Going Strong is Romper’s column on motherhood and moving your body by personal trainer Courtney Wyckoff, founder of MommaStrong.
I recently got swept away by a Nike ad with real moms exercising like real humans. I even shed a tear or two, validated by the representation of soft bodies and basic fitness. And then, rather suddenly, the last few frames shifted to a montage of professional athletes lifting heavy weights while pregnant and running marathons with their toddlers cheering them on. We push past our limits, the narrator whispered fiercely.
I felt conflicted. It was as if this short ad had grabbed all my crappy thoughts about my shortcomings as a mom and spit them out as aspirational: You could work a little harder and do all the things a little bit better. I began to think, you know what, us moms can do anything. I could wake up earlier and start running. I could adventure more in nature. I could do yoga with my kids. And my kids could totally be chill enough for all that to happen.
I just need to try harder. Do better.
And then, I caught myself. The truth is that most days there is nothing I want more than to try harder and do better, especially when it comes to exercise, to enter some imaginary zone where endorphins and muscles meet. And let’s be real, I think this desire also comes from the fantasy that it would certainly require enough alone time all to myself.
But that’s like wishing I had kids who go to bed without a fuss so I can wake up at 5 a.m. to work out. Or wishing for green juices and new recipes for meals I actually cook. Or wishing I could go take this class or that class or journal or meditate.
Working within my limits right now is enough.
As always, when all this wishing ebbs, the slap of reality flows in. My daily grind as a mom is an assortment of demands on my body and mind, many of which I have zero control over. My life, as it is lived, doesn’t add up to a Nike ad, and that perpetual, seductive message that strong mothers can have it all and do it all.
It is here that I remind myself that I am a person with limits and these limits will shift throughout my life. This simple truth creates some space in the container of motherhood for me, as if its walls are suddenly breathing instead of tightening. It becomes clear that working within my limits right now is enough.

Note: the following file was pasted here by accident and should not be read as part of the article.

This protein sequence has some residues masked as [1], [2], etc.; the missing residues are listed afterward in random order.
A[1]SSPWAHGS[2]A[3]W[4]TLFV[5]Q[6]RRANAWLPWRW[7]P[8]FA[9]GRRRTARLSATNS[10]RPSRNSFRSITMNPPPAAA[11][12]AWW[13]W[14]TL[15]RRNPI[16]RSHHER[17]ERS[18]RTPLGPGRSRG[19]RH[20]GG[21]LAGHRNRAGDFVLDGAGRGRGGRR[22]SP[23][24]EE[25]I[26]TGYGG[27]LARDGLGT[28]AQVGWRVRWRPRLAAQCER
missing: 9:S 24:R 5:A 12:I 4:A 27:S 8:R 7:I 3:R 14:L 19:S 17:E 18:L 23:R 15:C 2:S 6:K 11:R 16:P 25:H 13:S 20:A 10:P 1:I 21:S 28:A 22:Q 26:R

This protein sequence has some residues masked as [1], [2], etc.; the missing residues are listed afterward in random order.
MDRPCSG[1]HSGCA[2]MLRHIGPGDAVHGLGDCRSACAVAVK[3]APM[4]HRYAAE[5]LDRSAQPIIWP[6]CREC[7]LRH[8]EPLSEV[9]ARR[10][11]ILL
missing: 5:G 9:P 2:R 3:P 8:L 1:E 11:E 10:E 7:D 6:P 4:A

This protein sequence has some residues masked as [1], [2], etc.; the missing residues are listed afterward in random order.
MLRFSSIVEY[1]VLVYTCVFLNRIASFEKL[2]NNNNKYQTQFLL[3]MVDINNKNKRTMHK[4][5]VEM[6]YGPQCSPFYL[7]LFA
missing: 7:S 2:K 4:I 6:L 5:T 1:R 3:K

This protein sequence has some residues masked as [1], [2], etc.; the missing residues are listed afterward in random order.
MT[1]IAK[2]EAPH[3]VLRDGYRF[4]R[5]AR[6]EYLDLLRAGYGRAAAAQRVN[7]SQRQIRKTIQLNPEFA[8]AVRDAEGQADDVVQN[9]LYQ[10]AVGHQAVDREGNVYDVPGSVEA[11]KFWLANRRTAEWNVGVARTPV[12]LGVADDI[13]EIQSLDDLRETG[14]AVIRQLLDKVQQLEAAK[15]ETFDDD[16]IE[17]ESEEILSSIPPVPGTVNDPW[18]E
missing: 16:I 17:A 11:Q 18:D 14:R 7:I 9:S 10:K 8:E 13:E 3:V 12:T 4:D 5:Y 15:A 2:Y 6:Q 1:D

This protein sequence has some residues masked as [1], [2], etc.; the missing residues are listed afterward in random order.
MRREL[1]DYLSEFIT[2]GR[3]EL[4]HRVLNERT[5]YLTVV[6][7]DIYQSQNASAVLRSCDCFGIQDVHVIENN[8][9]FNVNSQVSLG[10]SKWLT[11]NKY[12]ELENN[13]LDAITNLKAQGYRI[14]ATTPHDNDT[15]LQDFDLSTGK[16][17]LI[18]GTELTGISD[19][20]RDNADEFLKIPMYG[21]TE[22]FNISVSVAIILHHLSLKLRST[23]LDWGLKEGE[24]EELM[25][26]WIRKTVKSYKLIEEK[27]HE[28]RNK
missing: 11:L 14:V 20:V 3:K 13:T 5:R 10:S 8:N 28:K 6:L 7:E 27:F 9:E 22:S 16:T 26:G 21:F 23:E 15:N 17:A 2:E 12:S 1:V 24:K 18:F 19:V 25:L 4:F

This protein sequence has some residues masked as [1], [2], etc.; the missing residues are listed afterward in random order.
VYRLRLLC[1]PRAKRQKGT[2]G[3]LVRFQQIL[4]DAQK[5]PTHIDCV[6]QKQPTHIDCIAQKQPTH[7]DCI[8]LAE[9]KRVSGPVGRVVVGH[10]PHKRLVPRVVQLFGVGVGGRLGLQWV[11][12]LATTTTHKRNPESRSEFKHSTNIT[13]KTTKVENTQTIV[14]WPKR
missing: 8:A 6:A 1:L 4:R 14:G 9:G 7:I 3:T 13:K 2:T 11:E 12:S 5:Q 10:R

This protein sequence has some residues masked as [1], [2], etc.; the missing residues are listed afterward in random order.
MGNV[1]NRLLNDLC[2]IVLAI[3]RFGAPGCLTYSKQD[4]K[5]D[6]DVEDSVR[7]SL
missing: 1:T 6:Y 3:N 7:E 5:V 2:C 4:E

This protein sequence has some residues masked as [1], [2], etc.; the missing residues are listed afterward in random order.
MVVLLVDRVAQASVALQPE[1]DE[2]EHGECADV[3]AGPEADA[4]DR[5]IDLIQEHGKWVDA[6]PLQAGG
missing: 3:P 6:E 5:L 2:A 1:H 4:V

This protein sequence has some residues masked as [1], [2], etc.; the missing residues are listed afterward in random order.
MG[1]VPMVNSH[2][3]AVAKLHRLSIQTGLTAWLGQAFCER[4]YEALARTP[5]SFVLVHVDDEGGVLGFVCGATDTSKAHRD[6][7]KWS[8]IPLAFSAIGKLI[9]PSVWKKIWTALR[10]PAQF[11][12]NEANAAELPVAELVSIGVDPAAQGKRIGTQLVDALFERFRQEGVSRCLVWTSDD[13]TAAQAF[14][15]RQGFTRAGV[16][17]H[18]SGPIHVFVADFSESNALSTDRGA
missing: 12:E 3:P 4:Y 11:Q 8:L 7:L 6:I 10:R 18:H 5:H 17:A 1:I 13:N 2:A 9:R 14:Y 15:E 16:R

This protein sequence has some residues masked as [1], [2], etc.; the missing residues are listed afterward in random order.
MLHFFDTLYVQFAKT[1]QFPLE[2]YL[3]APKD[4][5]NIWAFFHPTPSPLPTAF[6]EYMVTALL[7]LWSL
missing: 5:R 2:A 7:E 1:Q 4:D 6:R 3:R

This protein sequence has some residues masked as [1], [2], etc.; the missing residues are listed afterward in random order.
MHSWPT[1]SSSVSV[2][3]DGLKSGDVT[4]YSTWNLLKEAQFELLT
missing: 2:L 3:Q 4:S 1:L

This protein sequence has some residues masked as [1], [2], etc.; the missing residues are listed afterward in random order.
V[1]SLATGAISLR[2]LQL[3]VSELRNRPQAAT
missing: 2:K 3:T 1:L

When I do small amounts of exercise on a daily-ish basis, I gain sustainable access to the things that eventually add up to true health and true wellness. I feel my blood flow. I feel my mood shift. I feel my glutes wake up. I make an effort, for a brief moment, to bring my focus to just this one tiny but heroic task.
The discovery here is that a workout becomes a practice of resiliency, self-forgiveness, and acceptance. It doesn’t beg me to be something I’m not or something I can’t be right now. It doesn’t define fitness in a measurable way, but it leads me to fitness I can use in my everyday life.
In this way, my daily workouts have been a best friend to me. The sort of friend who doesn’t need me to be shiny, who doesn’t tell me, Hey, you can’t workout in pajamas (because I basically always do). The sort of friend who is OK with a crappy mood. The sort of friend who tells me to show up rather than shut down. And the sort of friend who looks back over the years and says, Dang, you have been so brave.
If there’s a superhero story for me, I think that it happens every night just before I go to sleep, when the house is oh, so quiet. It’s there that I remember that I have recorded over 2,000 short but mighty daily workouts for my company MommaStrong. That my aches and pains which plagued me for years are now gone. That I show up for myself even when it is not convenient. That my kids know me to be playful. And that I have been brave in my life so far.
So, here’s to winning ugly and working within our limits. There’s freedom here and the sort of strength that has me feeling good enough most of the time in this messy human body of mine.